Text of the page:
I really enjoy eating fermented foods: kimchi; sauerkraut; yogurt; kefir; miso and sourdough for example. 

They’re made using an age-old process that helps preserve foods and vitamins.  They taste great, are good for your digestion, and provide your body with a healthy dose of probiotics – live microorganisms that are crucial to good digestion. 

While we can, of course, buy excellent ready-made kimchi and sauerkraut, they are surprisingly easy to make at home, yourself, for a fraction of the price.  

Home cooks around the world have been pickling and preserving fruit and vegetables for hundreds, if not thousands, of years, to keep perishable ingredients edible for longer, using mouth-watering flavours created by time-honoured processes still popular today.

Choosing the correct bottles and jars is not only key to maximising the quality and lifespan of the contents, but can, as I’ve recently found, make the whole process much easier.  

I’d made lots of kimchi before using a standard clip top jar, but had to keep remembering to let it ‘burp’ to avoid it ‘exploding’.  But with the help of Kilner®, the iconic British glassware experts since 1842, I now find it so much easier. 

The Kilner® Set I Used

Kilner produces a set of two fermentation jars that are fabulous.

The silicone valve in the lid releases the gas that builds up during fermentation but also blocks any air from entering the jar, which could cause the food to go mouldy.  

The set, costing £22.50 comprises: 2 x 1 litre jars, 2 x special glass weights; 2 x stainless steel lids with silicone valves and a recipe booklet. 

It is worth the initial investment as it will last for years.

Why Glass?

Glass is best for storing / preserving and transporting food and drink.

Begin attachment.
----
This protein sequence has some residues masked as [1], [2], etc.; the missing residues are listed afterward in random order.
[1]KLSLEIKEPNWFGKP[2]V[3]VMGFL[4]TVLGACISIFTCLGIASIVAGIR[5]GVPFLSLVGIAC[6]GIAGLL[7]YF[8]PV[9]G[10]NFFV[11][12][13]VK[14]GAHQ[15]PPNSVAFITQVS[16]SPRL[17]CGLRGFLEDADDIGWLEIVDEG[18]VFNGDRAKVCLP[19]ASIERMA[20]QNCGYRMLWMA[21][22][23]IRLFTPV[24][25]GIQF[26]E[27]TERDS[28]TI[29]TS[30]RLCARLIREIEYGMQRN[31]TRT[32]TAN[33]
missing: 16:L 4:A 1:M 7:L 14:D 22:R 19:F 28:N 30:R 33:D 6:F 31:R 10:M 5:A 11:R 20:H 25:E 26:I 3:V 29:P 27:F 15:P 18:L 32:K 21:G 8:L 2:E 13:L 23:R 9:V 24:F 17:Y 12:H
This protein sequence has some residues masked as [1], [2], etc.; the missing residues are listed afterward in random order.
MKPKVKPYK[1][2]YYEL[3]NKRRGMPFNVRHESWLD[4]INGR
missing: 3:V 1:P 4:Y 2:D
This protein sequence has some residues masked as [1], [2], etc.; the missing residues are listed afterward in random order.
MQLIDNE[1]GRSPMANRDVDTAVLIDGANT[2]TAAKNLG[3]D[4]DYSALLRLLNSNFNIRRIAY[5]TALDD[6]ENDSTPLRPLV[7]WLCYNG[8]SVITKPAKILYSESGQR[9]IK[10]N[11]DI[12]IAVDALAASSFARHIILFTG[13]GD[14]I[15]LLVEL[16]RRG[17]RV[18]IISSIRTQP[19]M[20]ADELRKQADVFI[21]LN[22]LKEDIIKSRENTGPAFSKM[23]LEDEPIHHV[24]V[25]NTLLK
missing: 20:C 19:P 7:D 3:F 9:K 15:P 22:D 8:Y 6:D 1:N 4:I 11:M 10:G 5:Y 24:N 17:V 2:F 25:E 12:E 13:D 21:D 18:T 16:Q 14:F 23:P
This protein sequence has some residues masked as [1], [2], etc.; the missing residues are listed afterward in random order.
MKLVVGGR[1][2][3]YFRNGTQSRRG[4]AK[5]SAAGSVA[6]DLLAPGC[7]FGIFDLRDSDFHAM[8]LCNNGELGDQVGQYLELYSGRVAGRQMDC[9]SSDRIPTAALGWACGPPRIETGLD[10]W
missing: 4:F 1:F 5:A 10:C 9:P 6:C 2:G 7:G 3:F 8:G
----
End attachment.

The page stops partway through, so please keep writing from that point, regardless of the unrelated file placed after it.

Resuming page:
It is made from natural ingredients so no harmful chemicals or toxins can leak into the food.

Glass is BPA free and does not absorb odours, flavours or stains.

Not only is glass a healthier option, it is made to last and never for single use. Kilner® helps tackle plastic waste with its ethos of reuse, refill, and recycle.

My Handiwork

Here are some images of my recent batch – I’d advise putting the filled jars on sheets of kitchen roll inside a plastic tub or on a plate as the liquid will come out via the silicone valves. 

Once it stops ‘bubbling’ i.e. fermenting, you can pop it in the fridge where it will keep for yonks and you can enjoy it with salads, in wraps and sandwiches and a host of other ways.



There are lots of recipes online and here’s a great one to start from the Kilner® website

Happy fermenting!

Probiotic Beetroot & Red Cabbage Sauerkraut

This easy recipe combines classic red cabbage sauerkraut with earthy beetroot to create a rich and tangy flavour.

Sauerkraut promotes gut-friendly bacteria which we usually lack in our diets making it the perfect healthy, probiotic snack that can added to nearly any dish.


  • Half a Medium Red Cabbage, finely diced
  • 1 Medium Beetroot, peeled and grated
  • 2 inch Ginger Piece, peeled and grated
  • 1 tsp Sea Salt


  1. Add all of the ingredients to a large bowl and sprinkle the salt all over. Use your hands to scrunch the salt into the vegetables and leave for a few hours, mixing occasionally, until the juices collect in the bottom of the bowl.
  2. Transfer the mixture into clean glass Kilner® Jars and press down really well. If the juices don’t completely cover the mixture, add more salted water (1 tsp sea salt to 1 cup of water). Make sure you leave around 1.5” headspace between the top of the jar and the liquid.
  3. Cover with a cabbage leaf and pack it down again. Put the lid on and leave it loosely fastened or if using a clip top, don’t fully fasten the clip.
  4. Leave out on your worktop for 4 weeks (the longer you leave it the stronger the taste).
  5. Once you have finished fermenting, seal tightly and keep in the refrigerator until chilled. It’s now ready to eat and will keep in the fridge for months.